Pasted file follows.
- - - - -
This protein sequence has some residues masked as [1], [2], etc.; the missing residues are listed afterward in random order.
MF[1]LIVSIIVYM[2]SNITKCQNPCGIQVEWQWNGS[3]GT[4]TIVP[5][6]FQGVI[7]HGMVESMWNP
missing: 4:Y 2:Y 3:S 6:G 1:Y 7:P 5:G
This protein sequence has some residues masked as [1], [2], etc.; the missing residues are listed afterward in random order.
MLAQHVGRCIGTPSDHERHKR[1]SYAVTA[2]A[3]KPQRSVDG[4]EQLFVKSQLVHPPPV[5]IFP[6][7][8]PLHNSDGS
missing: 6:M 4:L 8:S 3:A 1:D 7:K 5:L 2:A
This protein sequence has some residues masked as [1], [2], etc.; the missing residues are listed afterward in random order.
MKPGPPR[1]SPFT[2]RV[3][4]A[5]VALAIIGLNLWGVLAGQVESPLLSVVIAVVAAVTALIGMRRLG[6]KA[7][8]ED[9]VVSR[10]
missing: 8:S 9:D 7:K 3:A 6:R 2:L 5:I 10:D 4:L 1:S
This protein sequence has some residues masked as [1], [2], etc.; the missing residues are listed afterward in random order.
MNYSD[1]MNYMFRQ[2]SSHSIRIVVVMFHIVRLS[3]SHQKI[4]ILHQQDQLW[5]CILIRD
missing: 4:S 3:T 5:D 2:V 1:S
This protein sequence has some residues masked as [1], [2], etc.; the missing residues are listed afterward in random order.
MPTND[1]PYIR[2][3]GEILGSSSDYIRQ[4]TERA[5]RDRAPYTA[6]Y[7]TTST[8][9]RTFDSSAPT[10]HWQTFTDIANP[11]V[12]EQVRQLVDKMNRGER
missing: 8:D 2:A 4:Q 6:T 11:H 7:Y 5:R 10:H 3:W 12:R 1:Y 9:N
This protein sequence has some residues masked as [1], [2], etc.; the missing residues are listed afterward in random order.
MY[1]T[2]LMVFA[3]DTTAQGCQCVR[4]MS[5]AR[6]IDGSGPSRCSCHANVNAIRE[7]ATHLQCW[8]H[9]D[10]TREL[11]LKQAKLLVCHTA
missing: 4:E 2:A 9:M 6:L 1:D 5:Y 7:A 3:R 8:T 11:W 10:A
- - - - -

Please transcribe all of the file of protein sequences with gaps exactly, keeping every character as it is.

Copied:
This protein sequence has some residues masked as [1], [2], etc.; the missing residues are listed afterward in random order.
MF[1]LIVSIIVYM[2]SNITKCQNPCGIQVEWQWNGS[3]GT[4]TIVP[5][6]FQGVI[7]HGMVESMWNP
missing: 4:Y 2:Y 3:S 6:G 1:Y 7:P 5:G
This protein sequence has some residues masked as [1], [2], etc.; the missing residues are listed afterward in random order.
MLAQHVGRCIGTPSDHERHKR[1]SYAVTA[2]A[3]KPQRSVDG[4]EQLFVKSQLVHPPPV[5]IFP[6][7][8]PLHNSDGS
missing: 6:M 4:L 8:S 3:A 1:D 7:K 5:L 2:A
This protein sequence has some residues masked as [1], [2], etc.; the missing residues are listed afterward in random order.
MKPGPPR[1]SPFT[2]RV[3][4]A[5]VALAIIGLNLWGVLAGQVESPLLSVVIAVVAAVTALIGMRRLG[6]KA[7][8]ED[9]VVSR[10]
missing: 8:S 9:D 7:K 3:A 6:R 2:L 5:I 10:D 4:L 1:S
This protein sequence has some residues masked as [1], [2], etc.; the missing residues are listed afterward in random order.
MNYSD[1]MNYMFRQ[2]SSHSIRIVVVMFHIVRLS[3]SHQKI[4]ILHQQDQLW[5]CILIRD
missing: 4:S 3:T 5:D 2:V 1:S
This protein sequence has some residues masked as [1], [2], etc.; the missing residues are listed afterward in random order.
MPTND[1]PYIR[2][3]GEILGSSSDYIRQ[4]TERA[5]RDRAPYTA[6]Y[7]TTST[8][9]RTFDSSAPT[10]HWQTFTDIANP[11]V[12]EQVRQLVDKMNRGER
missing: 8:D 2:A 4:Q 6:T 11:H 7:Y 5:R 10:H 3:W 12:R 1:Y 9:N
This protein sequence has some residues masked as [1], [2], etc.; the missing residues are listed afterward in random order.
MY[1]T[2]LMVFA[3]DTTAQGCQCVR[4]MS[5]AR[6]IDGSGPSRCSCHANVNAIRE[7]ATHLQCW[8]H[9]D[10]TREL[11]LKQAKLLVCHTA
missing: 4:E 2:A 9:M 6:L 1:D 5:Y 7:A 3:R 8:T 11:W 10:A